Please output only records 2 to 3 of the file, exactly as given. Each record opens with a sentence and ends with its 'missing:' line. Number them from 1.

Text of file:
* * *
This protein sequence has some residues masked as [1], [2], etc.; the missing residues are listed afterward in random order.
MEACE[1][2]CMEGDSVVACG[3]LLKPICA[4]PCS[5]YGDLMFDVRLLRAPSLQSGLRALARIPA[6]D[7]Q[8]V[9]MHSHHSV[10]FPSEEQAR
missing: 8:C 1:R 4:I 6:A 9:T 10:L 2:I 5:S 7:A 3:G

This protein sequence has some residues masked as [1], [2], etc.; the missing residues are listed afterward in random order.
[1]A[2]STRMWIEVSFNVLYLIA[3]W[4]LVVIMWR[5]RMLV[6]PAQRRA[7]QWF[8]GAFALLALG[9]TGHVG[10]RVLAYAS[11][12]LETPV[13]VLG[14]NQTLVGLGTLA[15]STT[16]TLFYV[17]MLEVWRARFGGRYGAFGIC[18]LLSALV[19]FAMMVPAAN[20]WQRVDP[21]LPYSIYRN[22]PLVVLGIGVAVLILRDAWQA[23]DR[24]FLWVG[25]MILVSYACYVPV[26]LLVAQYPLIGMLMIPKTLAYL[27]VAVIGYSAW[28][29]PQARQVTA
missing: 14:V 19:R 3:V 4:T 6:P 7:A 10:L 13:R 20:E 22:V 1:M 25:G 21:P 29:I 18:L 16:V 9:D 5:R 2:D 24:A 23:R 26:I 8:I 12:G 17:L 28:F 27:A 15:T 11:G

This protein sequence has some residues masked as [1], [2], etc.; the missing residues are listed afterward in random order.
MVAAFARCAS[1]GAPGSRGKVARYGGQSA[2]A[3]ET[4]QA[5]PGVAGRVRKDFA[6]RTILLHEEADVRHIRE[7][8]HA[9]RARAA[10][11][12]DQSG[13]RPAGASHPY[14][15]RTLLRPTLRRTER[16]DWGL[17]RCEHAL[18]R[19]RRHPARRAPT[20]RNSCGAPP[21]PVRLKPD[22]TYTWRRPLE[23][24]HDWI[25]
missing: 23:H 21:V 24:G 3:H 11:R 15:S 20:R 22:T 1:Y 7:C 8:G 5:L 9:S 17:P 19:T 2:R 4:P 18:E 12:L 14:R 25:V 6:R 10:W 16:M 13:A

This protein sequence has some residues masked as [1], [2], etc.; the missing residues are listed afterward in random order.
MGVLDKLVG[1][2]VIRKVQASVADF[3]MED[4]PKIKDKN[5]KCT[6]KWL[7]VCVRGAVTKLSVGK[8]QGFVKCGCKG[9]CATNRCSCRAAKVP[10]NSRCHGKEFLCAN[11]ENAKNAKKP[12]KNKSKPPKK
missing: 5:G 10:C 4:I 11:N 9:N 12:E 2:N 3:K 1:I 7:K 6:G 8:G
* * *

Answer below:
This protein sequence has some residues masked as [1], [2], etc.; the missing residues are listed afterward in random order.
[1]A[2]STRMWIEVSFNVLYLIA[3]W[4]LVVIMWR[5]RMLV[6]PAQRRA[7]QWF[8]GAFALLALG[9]TGHVG[10]RVLAYAS[11][12]LETPV[13]VLG[14]NQTLVGLGTLA[15]STT[16]TLFYV[17]MLEVWRARFGGRYGAFGIC[18]LLSALV[19]FAMMVPAAN[20]WQRVDP[21]LPYSIYRN[22]PLVVLGIGVAVLILRDAWQA[23]DR[24]FLWVG[25]MILVSYACYVPV[26]LLVAQYPLIGMLMIPKTLAYL[27]VAVIGYSAW[28][29]PQARQVTA
missing: 14:V 19:R 3:V 4:T 6:P 7:A 10:L 13:R 20:E 22:V 1:M 25:G 21:P 29:I 18:L 16:V 9:D 5:R 2:D 24:A 23:R 26:I 8:I 12:G 17:L 28:F 27:A 15:T 11:G

This protein sequence has some residues masked as [1], [2], etc.; the missing residues are listed afterward in random order.
MVAAFARCAS[1]GAPGSRGKVARYGGQSA[2]A[3]ET[4]QA[5]PGVAGRVRKDFA[6]RTILLHEEADVRHIRE[7][8]HA[9]RARAA[10][11][12]DQSG[13]RPAGASHPY[14][15]RTLLRPTLRRTER[16]DWGL[17]RCEHAL[18]R[19]RRHPARRAPT[20]RNSCGAPP[21]PVRLKPD[22]TYTWRRPLE[23][24]HDWI[25]
missing: 23:H 21:V 24:G 3:H 11:R 15:S 20:R 22:T 1:Y 7:C 8:G 5:L 9:S 17:P 19:T 2:R 4:P 18:E 12:L 14:R 25:V 6:R 10:W 16:M 13:A